Following last Thursday's announcement by the foreign secretary on Tunisia, holidaymakers are urged to avoid the country until more news becomes available.
In the UK, the Foreign and Commonwealth Office provides advice for citizens on where it is and is not safe to travel, which changes regularly as countries’ suitability as holiday destinations fluctuates.
The foreign office now advises against "all but essential" travel to the atrocity-stricken country, placing it alongside countries such as Afghanistan, Iraq and Syria.
With 90% of travellers in Tunisia on package holidays, those affected by the atrocity are advised to contact their tour operators, who are providing additional flights and helplines in wake of the ongoing threat. For independently booked holidays, proper travel insurance should cover accommodation costs and repatriation.
For those considering staying in Tunisia - as some Brits reportedly are - it is important to understand that travelling (or staying) against such government advice will invalidate most travel insurance policies.
Other countries to watch out for
Before booking any trip, it’s always worth researching the destination. A location may turn out to be disastrous even if its problems are not widely known.
After many years of conflict between Cuba and the United States over political differences, there has been a major thaw in tensions lately. Though the US still does not recommend its citizens travel there, the UK FCO states that “most visits to Cuba are trouble free” with “a low threat from terrorism”. The main causes for concern are no longer violence or economic. Tourists should bear in mind when hurricane season is and “monitor weather updates and track the progress of approaching storms.”
Nevertheless, some insurers refuse to cover travellers to Cuba, apparently because they have US owners and remain committed to a boycott of the country. This is likely to change over the coming years and the main danger is likely to become an Americanisation of the country, and a disappearance of the charming old cars and bars.
This is another improving travel destination for tourists. Being a large country with a complicated past, there are still some small parts that are unsuitable for tourists. The FCO states: “Most visits are trouble-free.” It is all about smart travel and not entering any risk areas.
The FCO names some states that have a continued threat of violence and should be avoided, the main ones being Rakhine, Kachin and Shan States. It also warns there may be risks involved with travelling in the “border areas with Thailand, Laos or China” due to past armed conflicts.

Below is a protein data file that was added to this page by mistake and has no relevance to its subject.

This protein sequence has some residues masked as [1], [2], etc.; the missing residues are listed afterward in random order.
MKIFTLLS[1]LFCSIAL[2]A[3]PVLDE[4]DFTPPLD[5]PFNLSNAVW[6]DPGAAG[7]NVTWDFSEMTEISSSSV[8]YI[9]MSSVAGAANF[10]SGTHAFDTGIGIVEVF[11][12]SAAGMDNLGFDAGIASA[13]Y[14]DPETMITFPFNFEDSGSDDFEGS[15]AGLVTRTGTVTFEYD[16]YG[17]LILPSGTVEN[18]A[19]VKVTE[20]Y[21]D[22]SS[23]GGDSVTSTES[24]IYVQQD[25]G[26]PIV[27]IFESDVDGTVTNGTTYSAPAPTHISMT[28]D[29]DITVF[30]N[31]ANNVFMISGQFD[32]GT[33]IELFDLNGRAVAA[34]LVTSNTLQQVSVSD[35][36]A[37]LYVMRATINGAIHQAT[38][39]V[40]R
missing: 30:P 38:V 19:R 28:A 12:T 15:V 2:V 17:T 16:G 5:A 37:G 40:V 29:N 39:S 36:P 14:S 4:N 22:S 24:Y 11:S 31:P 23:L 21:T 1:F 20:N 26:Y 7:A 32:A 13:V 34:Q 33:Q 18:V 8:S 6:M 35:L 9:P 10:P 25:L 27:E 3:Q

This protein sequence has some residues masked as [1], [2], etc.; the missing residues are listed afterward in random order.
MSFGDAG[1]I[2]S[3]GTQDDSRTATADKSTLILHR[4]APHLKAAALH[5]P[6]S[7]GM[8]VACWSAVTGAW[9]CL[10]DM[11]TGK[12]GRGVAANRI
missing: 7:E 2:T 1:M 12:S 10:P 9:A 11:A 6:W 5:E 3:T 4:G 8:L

There are certainly some religious sensitivities here: there are large communities of Buddhist monks for example. So sensitivity to local customs and practices is advisable.
In the past two years, parts of Ukraine have become a no-go destination – unsafe for civilians with a risk of violent attack as part of a civil conflict. As the country continues to experience conflict, the UK FCO’s main statement is: “Events in Ukraine are fast moving. You should monitor this travel advice regularly.”
Certain areas are worse than others. In Crimea for example, “British nationals…should leave now. The FCO is not able to provide consular services to anyone choosing to remain in Crimea.” The FCO also reports roadblocks, with private vehicles and passengers being searched and delayed. “If you’re currently visiting or living in Crimea, you should leave now. If you choose to remain, you should keep a low profile, avoid areas of protest or stand-off and stay indoors where possible,” adds the FCO. With the risks being so high, it is highly inadvisable to visit these areas.
Even so, it’s worth monitoring news services as well as the FCO. The Ukraine advice may date back to a more turbulent time and have been left on the website without updating.
Contrasting with Ukraine, Greece is going through an extreme economic crisis. The most recent advice to take plenty of cash is certainly wise, but the next stages of this situation cannot be foreseen. There has been little physical violence so far, but some experts warn that this may emerge at some point.
This crisis can be seen as a good and bad prospect for travellers. With an economic slowdown, prices may fall, creating the potential for a cheap holiday. However there are risks in relying only on the cash you bring with you into the country. If something goes wrong, travellers cannot trust they will be able to access funds via credit or debit cards.
“Visitors to Greece should be aware of the possibility that banking services – including credit card processing and servicing of ATMs – throughout Greece could potentially become limited at short notice,” states the FCO.
If in doubt, check the travel advice...
Customers should check the latest news and what the government's official statement says about the country. To find out travel information on any country go to the official UK government website: https://www.gov.uk/foreign-travel-advice
Travellers should also check travel insurance premiums well in advance of their travels to assess the full costs of their holidays.